-By Angelica Wedell-
The pandemic changed work life for everyone, including local government employees on a large scale. From remote work to online engagement to flexible scheduling, work may look different forever. So what new normals are here to stay? Local government leaders share their predictions.
“Having worked remotely for a year and a half, I see the new normal that has been established as great for some and not so great for others.
It has taken the pandemic to make employers everywhere realise that people are capable of working well remotely and that they have to trust their employees. We don’t need to be watched and monitored. Output should speak for itself and the requirement for professionals to do the daily grind of juggling their lives and commuting to sit at a desk from 9 to 5 is so 2019!
Ironically remote working has meant that many people work longer hours, because they’re not stuck on trains or sitting in traffic stressing about being late collecting their kids and trying to catch up with everything else at the weekends. The flexibility that home working provides for many is a real win.
However, many young people starting their careers have not fared so well. For people living in confined spaces, remote working is far from ideal. Coupled with the lack of social time at work and the limited opportunities to observe and learn from more experienced colleagues, many people will be praying for a return to ‘normal’.
Ultimately enterprises of the future will need to offer flexibility to enable people to find an arrangement that works for them. After all, happy people will be more productive!” -Emer Forrest, COVID-19 Communications Manager, London Bureau of Haringey
“I predict and hope that employees feel less pressure to come to work when feeling sick. I would love to see the common workplace norm be that if you can work from home and start to feel a cold coming on, you stay home to work. If you cannot work from home or are too sick to work, you have a flexible PTO or sick policy to use, including for sick children.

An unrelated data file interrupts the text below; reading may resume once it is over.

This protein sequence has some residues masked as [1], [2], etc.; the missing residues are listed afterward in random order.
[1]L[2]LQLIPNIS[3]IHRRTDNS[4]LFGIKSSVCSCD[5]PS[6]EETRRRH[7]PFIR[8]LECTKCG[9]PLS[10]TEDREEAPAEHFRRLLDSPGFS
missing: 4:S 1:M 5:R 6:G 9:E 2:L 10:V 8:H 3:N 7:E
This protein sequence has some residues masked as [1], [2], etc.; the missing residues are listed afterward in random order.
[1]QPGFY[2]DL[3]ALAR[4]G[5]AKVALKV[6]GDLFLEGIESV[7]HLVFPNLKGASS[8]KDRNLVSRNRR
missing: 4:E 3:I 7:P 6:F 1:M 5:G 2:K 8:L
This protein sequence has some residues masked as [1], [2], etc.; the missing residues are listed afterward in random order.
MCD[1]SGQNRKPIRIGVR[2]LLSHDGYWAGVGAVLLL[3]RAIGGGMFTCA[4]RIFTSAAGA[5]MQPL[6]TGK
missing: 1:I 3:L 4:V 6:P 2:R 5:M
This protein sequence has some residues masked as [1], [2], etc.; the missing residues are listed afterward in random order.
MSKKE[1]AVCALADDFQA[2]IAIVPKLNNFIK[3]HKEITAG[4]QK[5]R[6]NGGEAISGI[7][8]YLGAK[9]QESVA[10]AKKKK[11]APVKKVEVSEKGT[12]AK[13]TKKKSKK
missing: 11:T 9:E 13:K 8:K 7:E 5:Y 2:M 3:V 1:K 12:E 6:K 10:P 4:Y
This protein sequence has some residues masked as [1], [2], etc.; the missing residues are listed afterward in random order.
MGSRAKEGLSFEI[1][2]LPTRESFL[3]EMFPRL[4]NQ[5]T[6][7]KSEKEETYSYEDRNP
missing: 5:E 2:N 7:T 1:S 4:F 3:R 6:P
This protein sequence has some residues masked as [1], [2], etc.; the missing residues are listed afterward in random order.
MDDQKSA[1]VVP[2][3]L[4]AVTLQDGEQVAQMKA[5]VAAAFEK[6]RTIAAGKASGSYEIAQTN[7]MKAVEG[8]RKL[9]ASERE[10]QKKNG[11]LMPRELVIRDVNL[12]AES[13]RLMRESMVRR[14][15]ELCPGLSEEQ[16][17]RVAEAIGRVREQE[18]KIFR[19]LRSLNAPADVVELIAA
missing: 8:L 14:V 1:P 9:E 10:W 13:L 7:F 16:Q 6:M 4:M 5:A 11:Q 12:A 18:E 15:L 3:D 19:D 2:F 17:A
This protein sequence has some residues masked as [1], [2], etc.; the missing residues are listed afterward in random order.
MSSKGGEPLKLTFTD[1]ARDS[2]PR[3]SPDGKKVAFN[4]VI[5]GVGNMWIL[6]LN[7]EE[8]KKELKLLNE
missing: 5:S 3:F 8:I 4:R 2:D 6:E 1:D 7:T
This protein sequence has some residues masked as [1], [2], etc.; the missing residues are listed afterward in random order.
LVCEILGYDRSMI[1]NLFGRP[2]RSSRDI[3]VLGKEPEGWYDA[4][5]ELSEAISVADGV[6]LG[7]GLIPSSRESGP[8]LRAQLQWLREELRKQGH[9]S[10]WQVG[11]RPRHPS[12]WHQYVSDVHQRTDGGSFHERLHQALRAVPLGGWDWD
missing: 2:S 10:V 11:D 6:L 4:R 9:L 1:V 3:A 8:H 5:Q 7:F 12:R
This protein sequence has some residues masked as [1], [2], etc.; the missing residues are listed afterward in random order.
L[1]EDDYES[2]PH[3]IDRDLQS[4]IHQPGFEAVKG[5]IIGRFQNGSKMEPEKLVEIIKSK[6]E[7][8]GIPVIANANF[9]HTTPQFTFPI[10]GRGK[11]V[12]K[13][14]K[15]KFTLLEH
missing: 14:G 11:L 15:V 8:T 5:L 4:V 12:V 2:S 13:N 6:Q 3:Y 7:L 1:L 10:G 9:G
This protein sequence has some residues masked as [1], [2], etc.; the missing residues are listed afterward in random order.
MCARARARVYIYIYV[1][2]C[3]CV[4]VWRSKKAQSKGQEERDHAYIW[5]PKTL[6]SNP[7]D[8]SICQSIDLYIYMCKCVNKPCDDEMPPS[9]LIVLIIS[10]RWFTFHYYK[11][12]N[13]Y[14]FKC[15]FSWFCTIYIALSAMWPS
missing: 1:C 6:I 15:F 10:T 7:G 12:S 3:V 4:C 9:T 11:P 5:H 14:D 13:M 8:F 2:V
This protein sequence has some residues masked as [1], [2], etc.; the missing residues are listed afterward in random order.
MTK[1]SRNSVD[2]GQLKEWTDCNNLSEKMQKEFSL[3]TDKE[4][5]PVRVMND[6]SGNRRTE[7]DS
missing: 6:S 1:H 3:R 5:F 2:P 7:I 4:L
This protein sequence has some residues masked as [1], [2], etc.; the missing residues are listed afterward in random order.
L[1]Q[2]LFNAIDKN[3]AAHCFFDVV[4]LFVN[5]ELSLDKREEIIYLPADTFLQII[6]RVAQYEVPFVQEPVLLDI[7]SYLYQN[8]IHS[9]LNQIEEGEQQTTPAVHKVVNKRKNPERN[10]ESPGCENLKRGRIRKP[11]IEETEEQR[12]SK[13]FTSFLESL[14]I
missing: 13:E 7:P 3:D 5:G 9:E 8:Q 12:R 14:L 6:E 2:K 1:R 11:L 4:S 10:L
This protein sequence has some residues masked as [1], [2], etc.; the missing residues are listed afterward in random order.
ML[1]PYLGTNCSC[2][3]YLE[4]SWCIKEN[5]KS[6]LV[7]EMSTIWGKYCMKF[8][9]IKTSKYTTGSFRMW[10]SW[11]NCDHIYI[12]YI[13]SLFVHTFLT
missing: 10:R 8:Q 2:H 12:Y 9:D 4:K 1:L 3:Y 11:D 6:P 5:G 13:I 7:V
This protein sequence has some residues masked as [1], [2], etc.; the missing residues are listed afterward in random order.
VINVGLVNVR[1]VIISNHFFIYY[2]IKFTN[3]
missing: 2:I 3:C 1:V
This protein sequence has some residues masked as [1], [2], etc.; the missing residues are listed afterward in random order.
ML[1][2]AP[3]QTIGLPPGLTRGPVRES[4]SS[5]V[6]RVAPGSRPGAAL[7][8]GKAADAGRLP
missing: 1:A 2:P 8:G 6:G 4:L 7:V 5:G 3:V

The pandemic taught us that health is a public concern that affects everyone. I hope staying home when sick becomes more ingrained in our culture.”-Logan Masenthin, Budget Analyst at City and County of Denver, Colorado
"It's crucial that local governments always remain present and available for their citizens without creating virtual barriers to public participation in governance. At the same time, it's important to recognize the new reality of the virtual workplace and the benefits it can provide staff to work remotely or outside of the typical 40 hour work week.
Attempting to strike this balance will be a challenge for years to come, but doing so can help mitigate the ongoing fluctuations in the workforce.” -Matthew Nuñez, OREC Program Manager at Colorado Office of Economic Development and International Trade
“Flexible scheduling, virtual communications, and the increased importance of work-life balance will be the new normals for the foreseeable future”.-PJ Gagajena, Assistant City Manager at City of Moorpark, California
“The pandemic had a drastic impact on how local governments conducted business -- and continue to conduct business in many cases.
The one constant is that local government is a service industry built on people helping people. The means by which we accomplish serving communities may be different in the "new normal," but the goal (and hopefully the end result) will be the same.
If there were a positive to be found in the pandemic it would be that it forced many of us to consider how we deliver services. Electronic communications became the norm and opened a new avenue to government offices and convenience for our citizens.
Thanks to COVID-19, it's now in our nature to look at different ways to deliver services. Innovation, whether by necessity or desire, is a win-win for everyone.” -Steve Owens, Communications Manager, City of Greer, South Carolina